I need people to be aware that most of the time when a baby is stillborn they die a few days before they are born. Not all of them die during labour or shortly after. Not all of them have intact skin. Dexy was in me for 4 days before he was born he absorbed a lot of fluid which caused his skin to blister and when he was born they burst and his skin across his body apart from his face, hands and feet was peeling off. His skin was red and raw and over time it turned into a massive scab. I didn’t know this was what happened when a baby dies. I imagined we could bathe him and dress him ourselves. Dexy’s right wrist was also dislocated from when he was born. Stillborn babies don’t move when they are born, they can’t help themselves if they are stuck and when they are born they are so floppy and heavy you can’t really cuddle them properly. Why did I not know this?
How do I want to change this?
In 2015 21 in 1000 teenage girls conceived a baby. Now if you think 1 in 200 births result in a stillbirth that’s roughly 5 of them girls that could potentially have a stillborn. So why isn’t it taught in schools. I’m not talking primary education I’m talking teenagers. If they are having sex and conceiving a child whether by accident or planned why are they not being made aware that not all births result in a healthy alive baby. If it was taught in the same way that you get taught to put on beer goggles and put a condom on a wooden penis or a banana then these girls could know the risks of reduced movements and how important it is to get it checked out.
I want it to be portrayed on TV. If it was a regular story-line like your best mate sleeping with your partner is then people would realise that these aren’t just names we are chucking about. These are our children who we have carried and brought clothes and furniture for.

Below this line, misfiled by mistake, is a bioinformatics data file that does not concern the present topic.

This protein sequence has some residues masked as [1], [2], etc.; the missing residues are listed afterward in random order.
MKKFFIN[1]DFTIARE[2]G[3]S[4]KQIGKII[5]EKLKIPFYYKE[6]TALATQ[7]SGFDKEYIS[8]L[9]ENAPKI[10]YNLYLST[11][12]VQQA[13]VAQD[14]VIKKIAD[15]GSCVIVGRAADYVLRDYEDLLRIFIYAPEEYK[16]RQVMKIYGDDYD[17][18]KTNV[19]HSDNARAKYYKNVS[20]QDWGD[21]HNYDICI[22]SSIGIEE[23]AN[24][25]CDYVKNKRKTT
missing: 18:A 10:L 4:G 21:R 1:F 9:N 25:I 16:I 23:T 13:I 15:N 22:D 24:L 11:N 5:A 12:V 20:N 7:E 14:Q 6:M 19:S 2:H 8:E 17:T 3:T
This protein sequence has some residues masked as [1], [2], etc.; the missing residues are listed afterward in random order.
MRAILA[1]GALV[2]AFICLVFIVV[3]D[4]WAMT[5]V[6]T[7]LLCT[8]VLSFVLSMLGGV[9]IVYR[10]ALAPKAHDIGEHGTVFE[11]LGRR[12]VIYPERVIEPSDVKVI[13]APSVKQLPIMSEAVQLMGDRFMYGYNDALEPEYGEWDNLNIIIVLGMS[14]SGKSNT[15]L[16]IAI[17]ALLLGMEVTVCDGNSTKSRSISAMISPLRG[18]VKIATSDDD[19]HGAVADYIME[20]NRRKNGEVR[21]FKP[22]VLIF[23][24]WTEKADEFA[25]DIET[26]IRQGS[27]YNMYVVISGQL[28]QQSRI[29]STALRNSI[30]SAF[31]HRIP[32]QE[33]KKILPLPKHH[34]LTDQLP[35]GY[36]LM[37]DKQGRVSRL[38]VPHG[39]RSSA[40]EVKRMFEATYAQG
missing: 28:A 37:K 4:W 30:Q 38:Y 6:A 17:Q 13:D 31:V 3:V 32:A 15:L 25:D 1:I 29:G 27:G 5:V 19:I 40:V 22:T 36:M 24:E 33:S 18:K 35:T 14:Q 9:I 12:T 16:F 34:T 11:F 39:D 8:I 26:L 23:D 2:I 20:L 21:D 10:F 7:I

I had an antenatal class on 22nd December. Dexy died on January 1st. Not once in this class was the risk of stillbirth mentioned. They need to inform parents that there are risks and having a perfect pregnancy might not mean you are guaranteed an alive baby at the end. They focused more on forcing breastfeeding down our necks then how to make sure our babies are ok. I don’t want them to scare the parents into thinking it might happen but they need to understand that it is a risk.
In midwife appointments they need to tell you why you need to get reduced movements checked out. They need to emphasise how important it is that if your baby is out of their routine and not moving as much or at all they need to inform you that your baby could have a problem or their heart might have stopped.
Pregnancy apps need to stop telling expectant mums that babies have sleep cycles. They need to talk about how if you can’t feel your baby moving then ring the hospital ASAP.
Midwives shouldn’t hide details of what the baby might look like when they are born because they don’t want to upset you. The midwives never told us his skin would be peeling off or his skull would start caving in. They never told us Dexy would bleed from his nose and mouth. They never told us that air would leave his body and make a high pitch noise. They didn’t tell us because they didn’t want to upset us.
Parents who have gone through baby loss or pregnancy loss they should be able to talk about it openly without the fear of making people uncomfortable. They should be able to post photos like any other parent with an alive child. Every parent that has gone through baby loss has a set of public photos they share and photos only them and their partner see. These photos are hard to look at because it’s when your baby is blue/green, it’s when they are just in a nappy and you see their blisters and peeling skin, it’s the dislocated wrists and smooshed faces. Believe me, as much as we want to show our babies off as sleeping babies we can’t hide the fact they weren’t “normal” skin tone for very long. After an hour or two they are bluey green. But they are the photos we have the most of.
People need to respect our babies as babies. Not just an unfortunate accident. To not brush it off as “everything happens for a reason” and not replace our babies lives with “you can do that with the next one” these babies lived for however many weeks before they died. They are a part of us. They were the reason for applying for credit cards and investing in non-bio detergent. They were the reason your bedroom went from an adult couples room to light up cloud heaven.
To raise awareness isn’t to scare, it’s to inform.